Wednesday, November 7, 2012

Meanwhile, back in the Economy----Two Graphs that show why the economy may be in an unemployment funk for an extended period of time. Not sure the political system can fix what you see here...

This graph from Carpe Diem shows 2 things. Real GDP (Blue Line and use the scale on the Left Axis) and Employment, those WITH jobs, (Red Lind and use scale on the Right Axis).

At the tail-end, the Real GDP line shows that Real GDP is now 2.2% HIGHER than it was before the recession. So, while we have not made up for lost time, we are back to a little more than even.

Notice the two lines before the recession (gray area). Real GDP and employment track each other pretty closely.  In AP Macroeconomics one of stock phrases we teach is the direct relationship between the production of goods and services and employment----produce more stuff and you need more people to produce it---businesses hire people.

However, look at what happened post-recession.  Real GDP recovers but at a much quicker rate than employment. The two lines separate rather dramatically. 

Bottomline: Businesses are producing MORE goods and services BUT with approx 3.8 million FEWER workers compared to just before the recession.  This succinctly illustrates what a "jobless recovery" looks like. 

Commentary from Carpe Diem (highlights are mine)--
1. Measured by real output (GDP), the U.S. economy has made a complete recovery from the 2007-2009 recession now that real output in Q3 of this year at $13.6 trillion (2005 dollars) was 2.2% (and $290 billion) higher than the $13.32 trillion of real GDP in Q4 2007 when the recession started (blue line in chart).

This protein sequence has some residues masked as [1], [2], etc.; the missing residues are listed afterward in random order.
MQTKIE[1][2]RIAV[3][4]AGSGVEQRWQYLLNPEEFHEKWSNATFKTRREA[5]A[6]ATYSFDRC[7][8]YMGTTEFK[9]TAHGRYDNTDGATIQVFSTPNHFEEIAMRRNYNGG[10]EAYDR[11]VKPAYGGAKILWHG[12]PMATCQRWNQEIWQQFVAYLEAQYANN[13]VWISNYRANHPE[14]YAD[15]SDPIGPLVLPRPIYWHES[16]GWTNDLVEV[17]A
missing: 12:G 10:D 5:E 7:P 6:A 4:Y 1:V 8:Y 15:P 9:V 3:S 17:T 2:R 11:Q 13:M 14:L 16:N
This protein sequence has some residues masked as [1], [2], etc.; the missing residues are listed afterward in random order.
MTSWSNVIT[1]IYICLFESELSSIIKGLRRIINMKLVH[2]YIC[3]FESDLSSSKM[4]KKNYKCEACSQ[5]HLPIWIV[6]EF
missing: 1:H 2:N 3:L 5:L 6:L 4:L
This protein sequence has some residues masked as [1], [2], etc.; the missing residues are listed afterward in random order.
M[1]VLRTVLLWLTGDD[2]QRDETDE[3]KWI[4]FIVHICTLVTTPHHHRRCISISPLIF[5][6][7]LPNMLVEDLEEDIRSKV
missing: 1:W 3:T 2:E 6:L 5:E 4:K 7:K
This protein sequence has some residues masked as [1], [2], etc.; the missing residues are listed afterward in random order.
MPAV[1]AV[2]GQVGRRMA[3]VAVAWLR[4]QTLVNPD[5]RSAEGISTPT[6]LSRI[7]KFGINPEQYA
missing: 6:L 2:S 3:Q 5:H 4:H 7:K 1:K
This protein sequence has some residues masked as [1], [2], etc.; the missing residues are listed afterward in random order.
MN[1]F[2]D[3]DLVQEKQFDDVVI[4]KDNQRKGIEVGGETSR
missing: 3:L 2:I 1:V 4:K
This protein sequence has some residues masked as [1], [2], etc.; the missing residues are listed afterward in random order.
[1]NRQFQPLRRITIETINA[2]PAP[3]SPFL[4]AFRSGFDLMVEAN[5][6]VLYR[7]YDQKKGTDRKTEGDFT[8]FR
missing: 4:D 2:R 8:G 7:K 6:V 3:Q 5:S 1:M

2. While real output has completely recovered to 2.2% above its pre-recession levels, the current U.S. employment level of 142.4 million jobs in Q3 is still 3.84 million jobs (and 2.62%) below the 2007 peak of 146.27 million jobs (red line in chart), and that translates into the current “jobless recovery.”

3. The recovery of real output to an historically high level that is 2.2% above pre-recession levels with 2.6% fewer employees has also translated into record-level after-tax corporate profits, which are now 30% above pre-recession levels.

4. The recovery of both output and profits to above 2007 levels with 3.84 million fewer workers could explain the sluggish job growth that will probably continue for several more years. If companies can produce more output now than in 2007 with fewer workers and earn record profits, where’s the incentive to hire more workers?

The Great Recession stimulated huge productivity and efficiency gains as companies shed marginal workers and learned how to do “more with less (fewer workers).” The surge in productivity since the recession started has been significant (see chart below of real GDP per worker) and may have long-lasting effects, e.g. an extended period of time with a jobless rate above 7%. With real GDP, real GDP per worker, and corporate profits at all-time highs, we can expect sluggish job growth to continue, but it’s unlikely that we’re on the front edge of a recession right now.


  1. Well, when you look at it like that...

  2. But after a moment looking at the graphs, it is clear that the second graph is simply a ratio of the two series from the first graph. The 2nd one probably shows the relation better, especially as Carpe Diem crops everything down to a ten-year period.

    A longer-term view of the 2nd graph shows a general up-trend in output per worker:

    Inverted, the same numbers show what the 1st graph wants to show: declining employment:

    czj shows a long-term uptrend
    czk shows a long-term downtrend
    Neither one shows me any indication of Sudden Onset Jobless Recovery.

    1. Thanks, Art. Those graphs you created give a better perspective.

  3. i know 2.2% growth is good, but shouldn't it be 3%? if the natural rate of growth is 3%, then there's room for job vacancies to be filled...


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